Another aspect that could be compromised with regulations in the food industry is the credibility and transparency (Simon, 2006). Notably, a company can uphold self-regulation on paper but not in practice just to safeguard sales volumes and profit margins. In such a scenario, credibility is highly affected, and there lacks a system where the firm’s practices are transparent. Without an objective scientific input, there are no means through which the products of food industries can be evaluated for consumption (Lunsford, Ruszkiewicz & John, pp 675, 2012). Hence, self-regulation becomes bogus and lacks meaning. However, without self-regulation, firms produce their foodstuffs within the required laws and standards leaving the choice of consumption in the hands of a consumer. Consumers are always rational. The rationality principle should always apply in all situations. Hence, assuming that one could purchase what is unhealthy for him/her is not logic. For all food products, the types of ingredients used in the production process are usually labeled on the packaging. If at all one understands that high-fat levels are unhealthy, they should refrain from purchasing foods with high fat levels (Sharma, et al., 2010). The healthier an individual is, the healthier the society; based on the notion of making correct choices when it comes to consumption of foodstuff. In general, allowing companies to self-regulate is indirectly giving them a license to continue producing unhealthy foods under the cover of self-regulation. If at all one believes that a society’s good is better than an individual’s good, it is fundamental that self-regulation be discouraged. This is because; the standards that have been put forth do not apply globally ((Lunsford, Ruszkiewicz & John, pp 667, 2012)). The world is a larger society than the mere notion of a single country or region on the planet. If the standards apply in a certain country and fail to apply in other countries, then the notion of caring for the larger society becomes invalid. While some citizens in country A may be subject to consuming less fatty foods and hence promoting their health, others in country B might be consuming the same fatty foods unaware of the consequences. This implies that consumers should decide to choose what to eat and not what to eat. One may argue that children are not able to make the right choices when it comes to choosing the right foodstuffs. However, children are human beings; they can be taught about the dangers of taking certain foods (Lunsford, Ruszkiewicz & John, pp 664, 2012). They can live by this by consuming less of such products or entirely taking none of it. Further, parents always have a choice of the kinds of food they bring home. A parent who keeps on feeding his/her children on junk foods is always to blame and not the company (Lunsford, Ruszkiewicz & John, pp 661, 2012). Apart from practicing CSR, each and every company is dedicated towards its fiscal obligations of improving sales and profit margins (Simon, 2006). Hence, firms should only be obligated to provide information on the ingredients used in producing foodstuffs, advertising and after that leave the choice of consumption in the hands of the consumers. Lastly, as much as there can be standards to guide practice, there lack criteria to determine the effectiveness on different kinds of foodstuffs. For instance, the standards of producing cakes and doughnuts cannot be the same in producing French fries, sausages and hamburgers (Lunsford, Ruszkiewicz & John, pp 661, 2012). Thus, there can be weak standards in one case or the other. This would encourage practicing harmful business operations (Simon, 2006). In the first place, the first person to be affected by the harmful practices is the consumer. This brings back the question of individual decisions in consumption. In essence, as much as there are regulations to guide production of food-stuffs, it is still an individual’s discretion to decide what to consume (Sharma, et al., 2010). For this reason, there should be not regulation to guide production in the food industry apart from the standards recognized worldwide as appropriate. Consumers should be left to decide to consume what they think is good for their health.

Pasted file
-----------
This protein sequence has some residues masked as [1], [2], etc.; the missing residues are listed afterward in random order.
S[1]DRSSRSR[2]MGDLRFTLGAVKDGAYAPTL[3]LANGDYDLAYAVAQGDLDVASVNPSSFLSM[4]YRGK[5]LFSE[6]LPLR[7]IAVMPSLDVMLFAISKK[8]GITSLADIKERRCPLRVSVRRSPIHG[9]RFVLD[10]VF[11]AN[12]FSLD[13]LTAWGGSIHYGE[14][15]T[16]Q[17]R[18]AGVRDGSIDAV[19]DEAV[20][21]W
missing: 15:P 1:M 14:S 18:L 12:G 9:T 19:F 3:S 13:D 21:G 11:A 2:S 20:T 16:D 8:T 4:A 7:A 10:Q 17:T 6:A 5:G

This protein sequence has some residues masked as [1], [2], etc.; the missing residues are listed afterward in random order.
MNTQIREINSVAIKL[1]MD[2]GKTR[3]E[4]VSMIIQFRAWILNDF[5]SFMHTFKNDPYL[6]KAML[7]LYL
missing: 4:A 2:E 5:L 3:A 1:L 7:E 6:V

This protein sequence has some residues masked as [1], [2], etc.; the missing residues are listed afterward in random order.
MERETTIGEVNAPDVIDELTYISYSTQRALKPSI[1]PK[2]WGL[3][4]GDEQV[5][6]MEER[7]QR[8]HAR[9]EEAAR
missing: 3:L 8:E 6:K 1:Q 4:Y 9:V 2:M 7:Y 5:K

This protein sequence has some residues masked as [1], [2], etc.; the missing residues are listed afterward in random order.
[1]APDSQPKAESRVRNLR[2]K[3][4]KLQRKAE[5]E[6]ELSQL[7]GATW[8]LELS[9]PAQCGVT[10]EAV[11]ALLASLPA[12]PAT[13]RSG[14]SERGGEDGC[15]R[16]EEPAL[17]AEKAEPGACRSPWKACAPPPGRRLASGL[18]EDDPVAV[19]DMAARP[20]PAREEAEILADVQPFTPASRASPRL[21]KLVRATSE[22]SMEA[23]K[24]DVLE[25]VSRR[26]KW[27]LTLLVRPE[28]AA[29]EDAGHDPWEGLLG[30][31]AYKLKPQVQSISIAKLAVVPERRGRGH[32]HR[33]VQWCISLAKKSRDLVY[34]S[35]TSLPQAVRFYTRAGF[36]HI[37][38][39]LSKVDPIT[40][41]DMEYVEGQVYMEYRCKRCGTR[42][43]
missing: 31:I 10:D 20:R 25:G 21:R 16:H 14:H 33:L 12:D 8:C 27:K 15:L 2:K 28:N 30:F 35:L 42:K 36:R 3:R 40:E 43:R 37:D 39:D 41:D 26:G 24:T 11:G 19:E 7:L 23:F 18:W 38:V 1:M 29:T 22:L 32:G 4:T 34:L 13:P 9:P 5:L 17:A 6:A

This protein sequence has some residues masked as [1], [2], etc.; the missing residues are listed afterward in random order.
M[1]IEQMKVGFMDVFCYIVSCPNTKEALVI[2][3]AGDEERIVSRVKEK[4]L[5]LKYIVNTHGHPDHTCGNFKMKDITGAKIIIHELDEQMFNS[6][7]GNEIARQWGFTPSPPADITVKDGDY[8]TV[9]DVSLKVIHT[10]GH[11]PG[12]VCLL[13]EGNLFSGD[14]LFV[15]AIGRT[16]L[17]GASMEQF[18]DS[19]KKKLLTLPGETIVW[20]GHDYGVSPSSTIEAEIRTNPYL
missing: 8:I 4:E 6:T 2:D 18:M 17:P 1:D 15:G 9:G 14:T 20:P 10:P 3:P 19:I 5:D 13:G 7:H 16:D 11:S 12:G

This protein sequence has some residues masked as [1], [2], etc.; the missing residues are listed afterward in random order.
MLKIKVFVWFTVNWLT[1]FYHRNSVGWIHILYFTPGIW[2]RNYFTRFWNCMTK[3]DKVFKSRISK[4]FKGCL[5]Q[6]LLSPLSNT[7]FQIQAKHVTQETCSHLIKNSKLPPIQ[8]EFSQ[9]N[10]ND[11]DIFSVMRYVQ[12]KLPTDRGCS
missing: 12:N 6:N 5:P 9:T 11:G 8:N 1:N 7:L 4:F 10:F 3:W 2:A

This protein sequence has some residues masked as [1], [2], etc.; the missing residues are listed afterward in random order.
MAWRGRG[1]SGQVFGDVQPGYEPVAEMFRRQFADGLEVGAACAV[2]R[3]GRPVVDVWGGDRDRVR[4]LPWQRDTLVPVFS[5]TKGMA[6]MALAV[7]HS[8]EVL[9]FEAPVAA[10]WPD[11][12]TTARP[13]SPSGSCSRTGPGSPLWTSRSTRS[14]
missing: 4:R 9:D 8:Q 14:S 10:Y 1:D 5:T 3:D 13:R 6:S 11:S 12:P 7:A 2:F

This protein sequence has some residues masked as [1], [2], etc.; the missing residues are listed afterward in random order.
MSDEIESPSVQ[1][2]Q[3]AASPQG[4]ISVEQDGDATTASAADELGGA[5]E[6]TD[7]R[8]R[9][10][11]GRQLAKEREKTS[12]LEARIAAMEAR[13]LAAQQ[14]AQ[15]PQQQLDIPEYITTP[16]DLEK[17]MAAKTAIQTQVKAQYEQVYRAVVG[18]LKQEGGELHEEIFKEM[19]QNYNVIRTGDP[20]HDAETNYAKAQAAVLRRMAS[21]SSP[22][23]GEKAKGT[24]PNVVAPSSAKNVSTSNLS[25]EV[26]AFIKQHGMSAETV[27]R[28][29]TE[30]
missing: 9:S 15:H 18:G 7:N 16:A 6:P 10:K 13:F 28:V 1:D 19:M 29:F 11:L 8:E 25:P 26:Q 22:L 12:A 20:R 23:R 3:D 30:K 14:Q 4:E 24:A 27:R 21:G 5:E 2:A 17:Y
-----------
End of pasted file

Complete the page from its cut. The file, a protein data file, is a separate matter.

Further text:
Lunsford, A. Andrea, Ruszkiewicz, J, John & Walters, Keith. Everything’s’ an Argument: Why worry about Food and Water? Boston-New York: Bedford/St. Martins. 2012.
Sharma, L. Lisa, et al. The Food Industry and Self-Regulation: Standards to Promote Success and to Avoid Public Health Failures. February, 2010. NCBI. Web. Accessed on 12th February 2015.
Simon, M. Chris. Can Food Companies be trusted to Self-Regulate? An Analysis of Corporate Lobbying and Deception to Undermine Children’s Health. Loyola Los Angeles Review, 2006.